Researchers at ETH Zurich have developed a method for thermally fragmenting rock in the excavation of vertical and directional boreholes in rock formations. The technique, based generating highly exothermic reactions in the presence of a water-based drilling fluid, aims to combine the advantages of rotary and thermal spallation drilling techniques.
Conventional rotary drilling processes still represent the major cost in the construction of geothermal power plants. Lines have to be drilled to depths of several kilometres to access geothermal energy reservoirs. The high costs mainly arise due to the fast wearing out and replacement of drill bits when hard polycrystalline rock is drilled at great depth. As a result, considerable expensive down time is inevitable when using conventional rotary drilling methods.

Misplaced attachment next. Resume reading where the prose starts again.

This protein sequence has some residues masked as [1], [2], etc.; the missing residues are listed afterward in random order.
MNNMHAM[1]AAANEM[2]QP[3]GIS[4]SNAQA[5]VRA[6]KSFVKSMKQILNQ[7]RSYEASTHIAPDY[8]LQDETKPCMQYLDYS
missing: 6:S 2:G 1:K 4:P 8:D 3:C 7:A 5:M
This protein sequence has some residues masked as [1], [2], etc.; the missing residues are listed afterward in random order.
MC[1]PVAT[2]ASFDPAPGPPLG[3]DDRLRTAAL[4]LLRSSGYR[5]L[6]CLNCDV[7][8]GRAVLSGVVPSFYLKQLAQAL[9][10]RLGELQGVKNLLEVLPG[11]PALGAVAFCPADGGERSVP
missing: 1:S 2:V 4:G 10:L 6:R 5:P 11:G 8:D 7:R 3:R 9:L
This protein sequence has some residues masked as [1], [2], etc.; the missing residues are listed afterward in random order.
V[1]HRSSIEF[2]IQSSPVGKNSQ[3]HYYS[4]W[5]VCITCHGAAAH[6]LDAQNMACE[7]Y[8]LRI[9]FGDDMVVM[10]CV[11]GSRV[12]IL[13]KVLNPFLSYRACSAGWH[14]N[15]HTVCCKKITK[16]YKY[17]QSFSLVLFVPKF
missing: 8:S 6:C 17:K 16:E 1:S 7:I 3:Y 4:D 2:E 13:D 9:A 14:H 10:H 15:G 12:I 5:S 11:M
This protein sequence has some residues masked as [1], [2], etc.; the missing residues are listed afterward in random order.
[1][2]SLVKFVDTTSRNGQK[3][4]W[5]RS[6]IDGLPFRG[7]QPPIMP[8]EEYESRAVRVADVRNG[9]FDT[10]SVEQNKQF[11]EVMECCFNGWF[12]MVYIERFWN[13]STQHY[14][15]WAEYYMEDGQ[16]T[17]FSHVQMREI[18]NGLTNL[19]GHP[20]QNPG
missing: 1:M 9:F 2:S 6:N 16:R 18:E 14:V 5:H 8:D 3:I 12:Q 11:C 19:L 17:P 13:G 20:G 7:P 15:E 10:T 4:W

The ETH contact-free rock fragmentation technology is expected to overcome this.
The drilling concept is environmentally friendly, using a hydrothermal flame jet in the aqueous environment of water-based drilling fluid. This is exposed to the rock surface, heating it up rapidly and causing high thermal stresses in the upper rock layer due to thermal expansion.
Based on the stress, thermally induced fragmentation occurs and disk like rock fragments are formed in the hot rock spallation zone. These rock cuttings are transported upwards in an annular stream of drilling fluid in between the drill string and borehole wall.
Overall, the technique promises less expensive downtimes during drilling; improved transport of rock cuttings; a high penetration rate in hard rock formations; and controllable heat flux to the rock.
Apart from drilling holes to a great depth to access geothermal energy, the method is suitable for use in on and offshore oil extraction, and could be used to improve oil recovery via an in-situ combustion process.